At times I thought I was knee-deep in the world of fable and was put to mind of Zuangzi's famous butterfly dream and the riddle he posed : "Now I do not know if I was then a man dreaming I was a butterfly or whether now I am a butterfly dreaming I am a man."

Shanley strives to tell a tale built on the lilt and lyrics of bucolic farm life in Ireland. He relies on stuff of life lived there as well as certain stage stereotypes. It is a fictional invention whose actors under director Angela Konrad drive the storyline inexorably forward to its self-obvious conclusion. 

Assisting mightily was the timepiece farmhouse kitchen set by Carolyn Rapanos that was choice and earthy. But it was the faux board-&-batten translucent barn wall lit up first with rain and thunderstorms, then a firmament of fake stars followed by bursts of sunlight as imagined and executed by Lauchlin Johnston that stole the show for visual effect and mood.

In Konrad's program Note, thus : "Even if we have never been to Ireland, our souls know this place. The fabled land casts a spell even while the commonness of the kitchen calls us us home."

Acting pin-spots : As noted above, the actors drive this script, not vice-versa as is often the case. Most of the dialogue is just that, the cast hived off into two's to tell their tales. Humour, irony, pathos, memory, the need for connectedness, the fear of intimacy, family feuds and forgiveness, a swack of "cracked" people looking up and wondering why-&-wherefore -- it's all there in a metaphorical Irish stew that is spicy and tasty and designed to please one's taste for poetic schmaltz.

Speaking of charm, this reviewer found Ron Reed as the Reilly patriarch Tony at the absolute pinnacle of his character-acting prowess, but Erla Faye Forsyth as Mama Aoife nipped niftily at his heels in chasing down Shanley's dialogue delights.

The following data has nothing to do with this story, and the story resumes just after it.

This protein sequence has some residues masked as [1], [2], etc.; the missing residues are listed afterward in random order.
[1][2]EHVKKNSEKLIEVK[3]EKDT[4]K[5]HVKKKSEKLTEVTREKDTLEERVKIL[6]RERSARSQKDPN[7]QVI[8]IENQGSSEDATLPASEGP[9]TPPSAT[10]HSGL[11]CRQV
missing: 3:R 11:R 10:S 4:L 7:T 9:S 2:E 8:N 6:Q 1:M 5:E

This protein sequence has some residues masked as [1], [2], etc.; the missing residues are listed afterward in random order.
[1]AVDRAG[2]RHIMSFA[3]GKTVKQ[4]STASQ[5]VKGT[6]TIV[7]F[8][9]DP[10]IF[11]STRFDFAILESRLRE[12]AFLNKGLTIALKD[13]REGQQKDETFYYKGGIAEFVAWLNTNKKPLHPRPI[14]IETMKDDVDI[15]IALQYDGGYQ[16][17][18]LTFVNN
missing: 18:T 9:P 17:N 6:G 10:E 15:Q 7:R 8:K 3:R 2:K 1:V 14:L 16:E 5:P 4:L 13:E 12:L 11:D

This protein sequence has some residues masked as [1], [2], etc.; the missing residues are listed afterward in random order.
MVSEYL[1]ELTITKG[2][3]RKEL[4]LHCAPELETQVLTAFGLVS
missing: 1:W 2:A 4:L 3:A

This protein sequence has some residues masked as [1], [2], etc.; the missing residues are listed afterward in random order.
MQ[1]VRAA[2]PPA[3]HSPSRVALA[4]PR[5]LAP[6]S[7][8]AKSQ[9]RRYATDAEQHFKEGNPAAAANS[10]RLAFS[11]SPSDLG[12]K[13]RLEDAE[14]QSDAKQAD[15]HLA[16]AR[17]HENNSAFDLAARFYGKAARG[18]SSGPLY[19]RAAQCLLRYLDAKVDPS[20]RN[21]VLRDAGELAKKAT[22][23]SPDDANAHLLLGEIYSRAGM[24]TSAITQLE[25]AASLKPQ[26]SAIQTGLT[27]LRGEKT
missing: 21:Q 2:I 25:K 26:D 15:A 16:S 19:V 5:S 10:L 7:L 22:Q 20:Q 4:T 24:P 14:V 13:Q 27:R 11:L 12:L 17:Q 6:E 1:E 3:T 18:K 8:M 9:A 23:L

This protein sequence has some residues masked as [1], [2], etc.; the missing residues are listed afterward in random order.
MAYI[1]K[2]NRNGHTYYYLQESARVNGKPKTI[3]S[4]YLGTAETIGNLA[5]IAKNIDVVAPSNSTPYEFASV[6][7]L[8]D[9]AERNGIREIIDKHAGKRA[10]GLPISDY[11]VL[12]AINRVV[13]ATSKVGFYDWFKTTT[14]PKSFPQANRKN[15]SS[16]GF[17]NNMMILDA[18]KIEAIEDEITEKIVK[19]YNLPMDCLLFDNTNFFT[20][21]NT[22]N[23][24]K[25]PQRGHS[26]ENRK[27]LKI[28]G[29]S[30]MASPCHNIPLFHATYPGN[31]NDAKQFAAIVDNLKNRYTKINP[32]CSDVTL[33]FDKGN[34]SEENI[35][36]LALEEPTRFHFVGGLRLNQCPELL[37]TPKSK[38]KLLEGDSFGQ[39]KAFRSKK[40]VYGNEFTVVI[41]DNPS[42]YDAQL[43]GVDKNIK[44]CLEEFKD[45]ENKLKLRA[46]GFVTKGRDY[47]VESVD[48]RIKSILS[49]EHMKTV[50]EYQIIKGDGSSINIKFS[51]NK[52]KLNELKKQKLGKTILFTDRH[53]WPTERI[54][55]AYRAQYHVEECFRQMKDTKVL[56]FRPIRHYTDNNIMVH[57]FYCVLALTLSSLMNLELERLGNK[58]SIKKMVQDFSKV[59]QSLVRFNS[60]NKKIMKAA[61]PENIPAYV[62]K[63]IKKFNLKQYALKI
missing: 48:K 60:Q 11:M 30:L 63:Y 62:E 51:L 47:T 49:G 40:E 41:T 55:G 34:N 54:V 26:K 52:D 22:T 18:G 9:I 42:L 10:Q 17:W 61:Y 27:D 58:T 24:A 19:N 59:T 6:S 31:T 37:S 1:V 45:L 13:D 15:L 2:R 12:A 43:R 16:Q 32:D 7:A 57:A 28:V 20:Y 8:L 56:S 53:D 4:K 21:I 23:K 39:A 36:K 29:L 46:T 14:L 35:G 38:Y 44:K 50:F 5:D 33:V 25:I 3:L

But of course the gist of the play is on the unrequited would-be, wannabe lovers. Act 2 is just them pursuing grace after their folks have bequeathed each of them their patch of mortal coil. Undiminished kudos to both Mr. Tracy as Anthony and Ms. DeBoer as Rosemary for gesticulation, stage business and dialogue dynamics that they obviously possess inherently but were magnified so creatively and imaginatively under the guiding hand of Director Konrad. 

Who gonna like : Outside Mullingar is a rom-com, no doubt, but less a drama than a tone poem, a paean to the idylls and charms of an imagined bucolic inland isle. There are kindred pockets geographically here in B.C., no question, but not the heritage component and idiosyncratic stereotypes European olde sodde provides.

These characters created by playwright Shanley work their way into our hearts because they breathe : genuine hopes and pain and loss and bewilderment are central to each of them. Which is way more than can be said for 95% of t.v. or cinema fare these days. For a momentary embrace of such emotions and values, Outside Mullingar is precisely the ticket you need to punch.

Particulars.  At Pacific Theatre, 12th @ Hemlock. Performances until June 10th.  Schedules and tickets contact the Box Office @ 604.731.5518 -or- online @ the Pacific Theatre website.

Production crew. Written by John Patrick Stanley.  Directed by Angela Konrad.  Set Designer Carolyn Rapanos.  Costume Designer Sabrina Evertt.  Lighting Designer Lauchlin Johnston.  Sound Designer Julie Casselman.  Properties Manager Jenny Jantsch.  Stage Manager Linzi Both.  Assistant Stage Manager Jess Garden.  Dialect Coach Adam Lane Bergquist. 

Actors :  Rebecca DeBoer (Rosemary).  Erla Faye Forsyth (Aoife).  Ron Reed (Tony).  John Emmet Tracy (Anthony).